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My brother John and I joined Chris on a tour of KwaZulu-Natal. As scientists, we were difficult customers, constantly being distracted by plants and rocks instead of birds. Chris tolerated these diversions with unflappable grace. And when our attentions were finally engaged fully in the bird watching we could not have asked for a better guide who knew the calls, where to look for tricky sightings, and had all the necessary local contacts to help us find the truly strange and wonderful. My favorite example of the “strange and wonderful” category was the African Broadbill which was displaying, but in the midst of impenetrable vegetation. Despite this, Chris and the guide managed to get us amazing views in the spotting scope. It was my most memorable bird of the trip. He accompanied us just across the border into Swaziland, past guards with guns (because we wanted to say we’d been there), and to a truly dodgy neighborhood in Durban to look at a rock outcrop, and never once complained – at least not out loud. We’ve been on several other international birding trips, and Chris is still our standard of comparison to all our other guides. And he’s still number one. We will be doing a pelagic trip off South Africa in the not too distant future, and will plan it so Chris can lead us there.

Wil Taylor (University of Wisconsin), on a South African tour guided by Chris
Southern Carmine Bee-eater - Andre Stapelberg

Botswana

Botswana is well known for having some of the best wilderness and wildlife areas on the African continent. With a full 38 percent of its total land area devoted to national parks, reserves, and wildlife management areas,  for the most part unfenced, allowing animals to roam wild and free. Travel through many parts of the country, one has the feeling of moving through an immense nature wonderland.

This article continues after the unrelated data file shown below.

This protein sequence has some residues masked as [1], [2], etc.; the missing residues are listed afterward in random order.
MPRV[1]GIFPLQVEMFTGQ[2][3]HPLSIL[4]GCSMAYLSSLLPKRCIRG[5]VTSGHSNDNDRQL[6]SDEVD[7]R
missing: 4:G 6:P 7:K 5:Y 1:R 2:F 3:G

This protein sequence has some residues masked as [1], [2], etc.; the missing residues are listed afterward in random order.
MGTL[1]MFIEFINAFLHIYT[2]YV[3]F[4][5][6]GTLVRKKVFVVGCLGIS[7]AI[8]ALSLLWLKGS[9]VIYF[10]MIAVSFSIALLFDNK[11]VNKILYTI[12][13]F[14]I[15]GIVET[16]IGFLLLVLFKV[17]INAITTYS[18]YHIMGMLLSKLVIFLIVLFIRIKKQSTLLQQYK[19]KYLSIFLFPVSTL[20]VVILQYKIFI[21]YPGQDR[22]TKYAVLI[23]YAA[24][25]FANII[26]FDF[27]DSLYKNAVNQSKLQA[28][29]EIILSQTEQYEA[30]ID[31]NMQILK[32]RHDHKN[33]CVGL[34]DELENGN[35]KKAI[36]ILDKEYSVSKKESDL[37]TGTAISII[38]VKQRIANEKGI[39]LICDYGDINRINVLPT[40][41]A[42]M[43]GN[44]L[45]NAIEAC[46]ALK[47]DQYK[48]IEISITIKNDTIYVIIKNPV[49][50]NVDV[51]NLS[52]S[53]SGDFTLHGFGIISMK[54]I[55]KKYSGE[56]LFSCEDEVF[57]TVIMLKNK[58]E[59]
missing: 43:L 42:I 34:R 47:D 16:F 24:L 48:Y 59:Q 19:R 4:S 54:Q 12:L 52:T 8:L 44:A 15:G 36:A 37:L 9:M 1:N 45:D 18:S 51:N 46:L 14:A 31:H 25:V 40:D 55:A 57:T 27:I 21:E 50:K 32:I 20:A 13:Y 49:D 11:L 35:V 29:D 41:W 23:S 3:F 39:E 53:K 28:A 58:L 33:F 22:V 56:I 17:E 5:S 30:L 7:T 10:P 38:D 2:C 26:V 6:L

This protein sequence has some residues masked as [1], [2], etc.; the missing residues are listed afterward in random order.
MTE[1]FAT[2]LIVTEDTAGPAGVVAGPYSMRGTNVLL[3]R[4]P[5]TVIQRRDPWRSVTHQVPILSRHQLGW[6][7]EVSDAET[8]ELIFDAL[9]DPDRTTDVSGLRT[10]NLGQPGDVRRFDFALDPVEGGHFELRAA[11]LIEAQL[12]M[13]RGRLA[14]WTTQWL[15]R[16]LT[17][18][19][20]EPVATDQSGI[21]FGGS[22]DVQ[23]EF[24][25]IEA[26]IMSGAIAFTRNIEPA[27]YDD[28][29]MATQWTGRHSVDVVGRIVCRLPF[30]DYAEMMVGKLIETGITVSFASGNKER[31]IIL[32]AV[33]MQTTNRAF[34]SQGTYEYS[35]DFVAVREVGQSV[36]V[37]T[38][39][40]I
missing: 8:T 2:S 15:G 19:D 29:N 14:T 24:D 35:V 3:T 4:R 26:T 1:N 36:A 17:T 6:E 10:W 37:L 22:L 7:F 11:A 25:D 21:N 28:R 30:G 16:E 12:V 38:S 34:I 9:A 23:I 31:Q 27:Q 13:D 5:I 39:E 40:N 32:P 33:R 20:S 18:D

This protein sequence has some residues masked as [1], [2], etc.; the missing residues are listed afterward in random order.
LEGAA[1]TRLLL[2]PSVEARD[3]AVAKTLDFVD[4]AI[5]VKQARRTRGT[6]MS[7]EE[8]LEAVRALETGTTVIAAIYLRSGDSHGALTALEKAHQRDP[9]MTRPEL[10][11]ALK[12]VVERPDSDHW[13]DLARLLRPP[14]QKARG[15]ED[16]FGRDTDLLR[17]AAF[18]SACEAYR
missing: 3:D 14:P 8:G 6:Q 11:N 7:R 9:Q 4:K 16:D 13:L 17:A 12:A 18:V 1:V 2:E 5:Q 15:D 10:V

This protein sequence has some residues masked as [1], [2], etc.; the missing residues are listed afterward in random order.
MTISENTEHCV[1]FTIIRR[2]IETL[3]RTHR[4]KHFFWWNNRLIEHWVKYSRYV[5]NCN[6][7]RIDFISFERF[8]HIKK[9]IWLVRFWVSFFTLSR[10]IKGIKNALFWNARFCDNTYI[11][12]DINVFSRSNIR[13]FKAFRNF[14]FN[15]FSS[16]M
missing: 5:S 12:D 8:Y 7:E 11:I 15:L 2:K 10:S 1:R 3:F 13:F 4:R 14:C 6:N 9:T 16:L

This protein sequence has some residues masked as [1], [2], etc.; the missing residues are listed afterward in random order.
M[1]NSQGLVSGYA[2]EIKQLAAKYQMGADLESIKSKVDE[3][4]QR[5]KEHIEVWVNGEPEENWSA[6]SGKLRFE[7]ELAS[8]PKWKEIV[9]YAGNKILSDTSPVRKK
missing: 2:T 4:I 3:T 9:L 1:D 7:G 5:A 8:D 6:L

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Yellow-throated Cuckoo -Niall Perrins

Cameroon

With towering peaks, rolling hills, dry sahel habitat and primary forest, Cameroon is awash with some of Africa’s most sought-after regional endemics. The Cameroon Highlands is one of Africa’s most endemic-rich areas, and we visit three of these amazing peaks — some still have active volcanoes. Bannerman’s Turaco, one of the most range restricted turacos in Africa, can be found in the Bamenda Highlands. Grey-necked Rockfowl (Red-headed Picathartes), a skulking forest species with only one other member in its family, is endemic to this region’s lowland forests, and this is one of the few places you can pick up all three species of African trogons.  With Quail-plover, Egyptian Plover, and Golden Nightjar possible in the dry north, there are opportunities to see a wide range of some of Africa’s most desired birds.

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Comoros

The Comoros is a sovereign archipelago island nation in the Indian Ocean located at the northern end of the Mozambique Channel off the eastern coast of Africa between northeastern Mozambique and northwestern Madagascar, comprising the islands of Grande Comore, Mohéli, and Anjouan. With 17 endemic species and a large number of endemic subspecies, these islands have much to offer as a birding destination. In addition, they are a wonderful travel destination, set in rugged volcanic landscapes fringed by idyllic tropical beaches, and linked by good air and road infrastructure.

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Ruspoli's Turaco - Niall Perrins

Ethiopia

Ethiopia, “the Roof of Africa”, is an absolutely unique and spectacular birding destination. It is one of Africa’s most scenically beautiful countries, boasting some of the continent’s highest mountains and plateaus (but also contains a depression that reaches slightly below sea level), impressive escarpments, Great Rift Valley lakes and volcanoes and very varied vegetation from juniper forests to arid savannah dotted with monstrous red termite mounds. Descending from the highlands to the deep valleys far below can seem like entering a completely different world, all within the same day, it is an amazingly varied country.